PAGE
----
This is a common scenario, although several large insurance providers have begun offering coverage for certain online clear aligner companies. Here’s an overview of the main types of treatment that might be covered:
Adults are often drawn to Invisalign because it provides a power that’s similar to braces but without all the metal. But it can also be pretty expensive — $3,000 to $8,000 (on average) before insurance. If you have orthodontic benefits, however, they often cover Invisalign. Just be sure to check for age limits and lifetime spending maximums. You wouldn’t want to commit to treatment only to find out that your plan only covers Invisalign for people under age 19.
Braces coverage is usually the same as Invisalign. Orthodontic benefits will cover braces, but there might be age and spending restrictions. Without insurance, braces are around the same price as Invisalign, and sometimes slightly less expensive. If your insurance plan doesn’t include orthodontic benefits, your braces will probably be somewhere around $4,000 to $6,000. Of course, your bill might fall outside that range for minor or complicated conditions.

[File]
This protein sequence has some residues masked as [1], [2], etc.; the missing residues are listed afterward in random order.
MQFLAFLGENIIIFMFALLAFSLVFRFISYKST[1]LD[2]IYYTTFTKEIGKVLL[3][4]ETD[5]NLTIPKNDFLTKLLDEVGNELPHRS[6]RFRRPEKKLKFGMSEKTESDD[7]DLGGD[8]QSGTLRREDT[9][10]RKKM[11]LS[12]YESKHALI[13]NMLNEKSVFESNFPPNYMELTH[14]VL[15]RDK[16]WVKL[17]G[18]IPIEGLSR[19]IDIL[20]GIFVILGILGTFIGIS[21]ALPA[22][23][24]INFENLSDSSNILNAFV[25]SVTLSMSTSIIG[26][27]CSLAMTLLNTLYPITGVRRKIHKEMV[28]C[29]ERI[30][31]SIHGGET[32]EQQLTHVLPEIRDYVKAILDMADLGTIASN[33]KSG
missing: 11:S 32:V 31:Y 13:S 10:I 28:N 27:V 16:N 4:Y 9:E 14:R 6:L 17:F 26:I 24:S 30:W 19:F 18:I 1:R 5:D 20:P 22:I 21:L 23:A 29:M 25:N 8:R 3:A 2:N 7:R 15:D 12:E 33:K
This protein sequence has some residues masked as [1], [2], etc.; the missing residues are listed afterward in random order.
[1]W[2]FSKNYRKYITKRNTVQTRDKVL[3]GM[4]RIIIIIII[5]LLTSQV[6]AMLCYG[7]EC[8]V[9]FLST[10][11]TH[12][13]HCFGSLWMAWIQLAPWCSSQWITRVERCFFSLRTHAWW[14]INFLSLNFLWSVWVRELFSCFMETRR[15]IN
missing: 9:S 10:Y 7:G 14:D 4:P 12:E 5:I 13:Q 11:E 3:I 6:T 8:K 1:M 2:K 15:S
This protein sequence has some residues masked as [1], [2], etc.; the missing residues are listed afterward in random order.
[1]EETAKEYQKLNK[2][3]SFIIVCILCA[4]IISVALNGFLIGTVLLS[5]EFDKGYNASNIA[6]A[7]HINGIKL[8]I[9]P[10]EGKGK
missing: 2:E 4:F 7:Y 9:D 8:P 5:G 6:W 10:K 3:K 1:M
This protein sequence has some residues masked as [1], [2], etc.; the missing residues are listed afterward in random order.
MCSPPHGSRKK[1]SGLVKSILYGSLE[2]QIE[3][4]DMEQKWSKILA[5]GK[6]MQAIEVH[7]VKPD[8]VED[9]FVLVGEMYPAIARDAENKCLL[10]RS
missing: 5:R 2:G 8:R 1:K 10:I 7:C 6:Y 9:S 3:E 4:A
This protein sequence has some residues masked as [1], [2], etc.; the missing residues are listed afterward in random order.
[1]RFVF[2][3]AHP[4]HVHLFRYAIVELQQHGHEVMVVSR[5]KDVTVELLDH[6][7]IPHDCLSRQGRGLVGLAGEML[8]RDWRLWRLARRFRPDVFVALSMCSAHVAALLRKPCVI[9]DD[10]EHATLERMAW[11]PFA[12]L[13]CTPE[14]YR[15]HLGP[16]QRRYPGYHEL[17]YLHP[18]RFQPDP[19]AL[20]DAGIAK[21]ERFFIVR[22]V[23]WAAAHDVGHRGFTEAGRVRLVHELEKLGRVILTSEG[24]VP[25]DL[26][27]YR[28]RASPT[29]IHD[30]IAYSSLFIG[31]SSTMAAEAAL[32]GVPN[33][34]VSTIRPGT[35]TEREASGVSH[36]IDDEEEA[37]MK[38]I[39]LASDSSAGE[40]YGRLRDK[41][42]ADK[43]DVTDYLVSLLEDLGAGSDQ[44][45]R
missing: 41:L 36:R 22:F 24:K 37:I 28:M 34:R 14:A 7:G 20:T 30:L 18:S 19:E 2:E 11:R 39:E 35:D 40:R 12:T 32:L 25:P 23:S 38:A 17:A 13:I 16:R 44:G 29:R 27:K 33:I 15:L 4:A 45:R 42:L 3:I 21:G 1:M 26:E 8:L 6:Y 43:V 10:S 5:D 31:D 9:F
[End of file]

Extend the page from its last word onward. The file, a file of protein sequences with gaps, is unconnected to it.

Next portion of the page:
Tip: Learn more about how dental benefits work, whether they are likely to cover braces, and how to claim your benefits by checking out our comprehensive guide to insurance coverage for braces.
Online Clear Aligners
At-home clear aligners like SmileDirectClub aren’t always included in orthodontic benefits. Some insurance providers have formed partnerships that bring home aligner companies in-network: